Traditionally the Moverio has been aimed at people in the workplace (training mechanics, assisting doctors, providing visualizations for construction workers and so on), but Epson seems increasingly keen to market these devices to consumers too. This time last year the company said it had shifted "tens of thousands" of its Moverio BT-200 glasses, and now the BT-300 upgrade has arrived.

The headline feature is a new Si-OLED (silicon-based Organic Light Emitting Diode) 720p display, replacing the qHD TFT LCD display of its predecessor and projecting sharper images and more vibrant colors in front of your eyes. These new glasses are also 20 percent lighter than the BT-200 models they're replacing, which should make for a more comfortable wearing experience over longer periods of time. Oh, and the device can take photos and videos too, thanks to an integrated 5-megapixel camera (another upgrade over the BT-200).

We spent a few minutes testing out the Moverio BT-300 smart glasses at the Fira Gran Via venue in Barcelona and came away very impressed. The projected images, whether showing text or pictures, were very sharp and clear. The headset was light enough not to be a nuisance and we wouldn't expect you'd have any problem wearing these glasses all day if necessary. We didn't notice any lag or stuttering either, thanks in part to the newly-upgraded Intel Atom chipset and Android 5.1 OS inside the specs.

The BT-300 smart glasses could also enhance your next museum tour
The BT-300 smart glasses could also enhance your next museum tour

Epson's demos covered a painting that became animated, a drone pilot simulation and an object recognition app that brings up extra information about whatever your eyes are pointing toward. It's apps like these, whether from Epson or third-party developers, that are going to be crucial in tempting consumers to stump up for a pair of BT-300 glasses – otherwise they'll stay stuck in businesses and museum tours for the time being.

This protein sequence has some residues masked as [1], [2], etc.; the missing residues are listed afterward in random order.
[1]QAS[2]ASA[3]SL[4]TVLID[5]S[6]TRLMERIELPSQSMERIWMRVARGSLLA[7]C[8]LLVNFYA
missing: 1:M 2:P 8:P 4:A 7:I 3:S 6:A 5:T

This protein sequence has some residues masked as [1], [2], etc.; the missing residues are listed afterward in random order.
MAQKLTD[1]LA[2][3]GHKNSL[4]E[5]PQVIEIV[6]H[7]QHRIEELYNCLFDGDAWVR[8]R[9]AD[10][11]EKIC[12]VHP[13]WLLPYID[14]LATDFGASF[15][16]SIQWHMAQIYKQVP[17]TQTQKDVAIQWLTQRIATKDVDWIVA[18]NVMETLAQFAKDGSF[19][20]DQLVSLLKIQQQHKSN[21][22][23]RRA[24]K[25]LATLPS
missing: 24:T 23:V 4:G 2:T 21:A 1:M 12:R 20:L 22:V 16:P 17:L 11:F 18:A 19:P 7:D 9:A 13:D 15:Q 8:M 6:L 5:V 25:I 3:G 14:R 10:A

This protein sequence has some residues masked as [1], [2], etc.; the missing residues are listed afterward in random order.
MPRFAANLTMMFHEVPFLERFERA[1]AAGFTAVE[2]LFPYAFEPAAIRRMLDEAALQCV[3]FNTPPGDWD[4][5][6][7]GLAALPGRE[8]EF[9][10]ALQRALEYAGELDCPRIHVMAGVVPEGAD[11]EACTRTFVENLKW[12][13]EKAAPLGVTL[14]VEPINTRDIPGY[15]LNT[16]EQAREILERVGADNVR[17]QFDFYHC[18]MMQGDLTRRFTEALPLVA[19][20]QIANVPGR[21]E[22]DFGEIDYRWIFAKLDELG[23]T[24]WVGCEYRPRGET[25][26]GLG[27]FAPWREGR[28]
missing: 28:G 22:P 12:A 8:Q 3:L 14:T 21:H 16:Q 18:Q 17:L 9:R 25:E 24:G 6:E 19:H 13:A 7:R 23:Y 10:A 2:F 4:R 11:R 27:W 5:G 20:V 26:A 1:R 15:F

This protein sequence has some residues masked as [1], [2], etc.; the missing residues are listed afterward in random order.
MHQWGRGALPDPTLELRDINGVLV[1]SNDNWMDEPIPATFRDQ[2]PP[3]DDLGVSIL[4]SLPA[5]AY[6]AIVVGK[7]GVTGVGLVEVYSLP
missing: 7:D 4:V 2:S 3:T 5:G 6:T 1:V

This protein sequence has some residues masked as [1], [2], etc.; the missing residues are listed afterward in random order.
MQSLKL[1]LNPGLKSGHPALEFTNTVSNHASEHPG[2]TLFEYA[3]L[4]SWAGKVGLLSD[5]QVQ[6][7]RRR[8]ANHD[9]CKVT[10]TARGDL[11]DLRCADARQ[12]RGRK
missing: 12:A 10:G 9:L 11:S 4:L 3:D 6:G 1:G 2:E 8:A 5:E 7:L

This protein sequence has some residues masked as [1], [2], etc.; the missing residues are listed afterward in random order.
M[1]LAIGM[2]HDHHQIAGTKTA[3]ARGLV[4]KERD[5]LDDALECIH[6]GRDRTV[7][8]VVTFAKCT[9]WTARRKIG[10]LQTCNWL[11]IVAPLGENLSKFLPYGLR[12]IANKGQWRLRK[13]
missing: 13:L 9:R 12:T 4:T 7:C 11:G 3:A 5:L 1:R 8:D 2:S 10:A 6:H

The Moverio BT-300 smart glasses go on sale later this year and you can pre-order a pair now from the Epson site for US$799.

Product page: Epson

3 comments
zevulon
was not impressed with the bt 200 half a year ago. most likely AR is going to be a far harder nut to crack than VR. why? because AR is trying to layer over an experience of perfect imerssion we call 'reality'. vr is just shaping its own 'reality' for which you to submerge yourself in. ar is naturally an interference with your field of vision and your brain knows this quite clearly. this is why every AR conference or event you go to consistently features speakers who emphasize that it is for 'industrial' purposes and commercial usage. becasuee there is nothign entertaining about AR and nothing that consumers would really appreciate with the current technology. of course, just as with google glass, there will always be a few paid spokespersons and sponsored content telling you hwo much consumers will love it, but , just like with 3d printers, they won't. it's , at best, a tool for tinkerers, and hoped for industrial/commercial users. at worst, it proves itself pretty useless for all but government sponsored projects like military and space. meaning it's still essentially in prolonged r&d phase.
phissith
Recently watched The 6th Days and this is just like the movie.
JagtygerII
The biggest market that I see for AR would be military heads up displays for the average ground soldier. with something like this, they could see enhanced battlefield data from a variety of sources, including their own weapon and members of their fire team; as well as satellite imagery.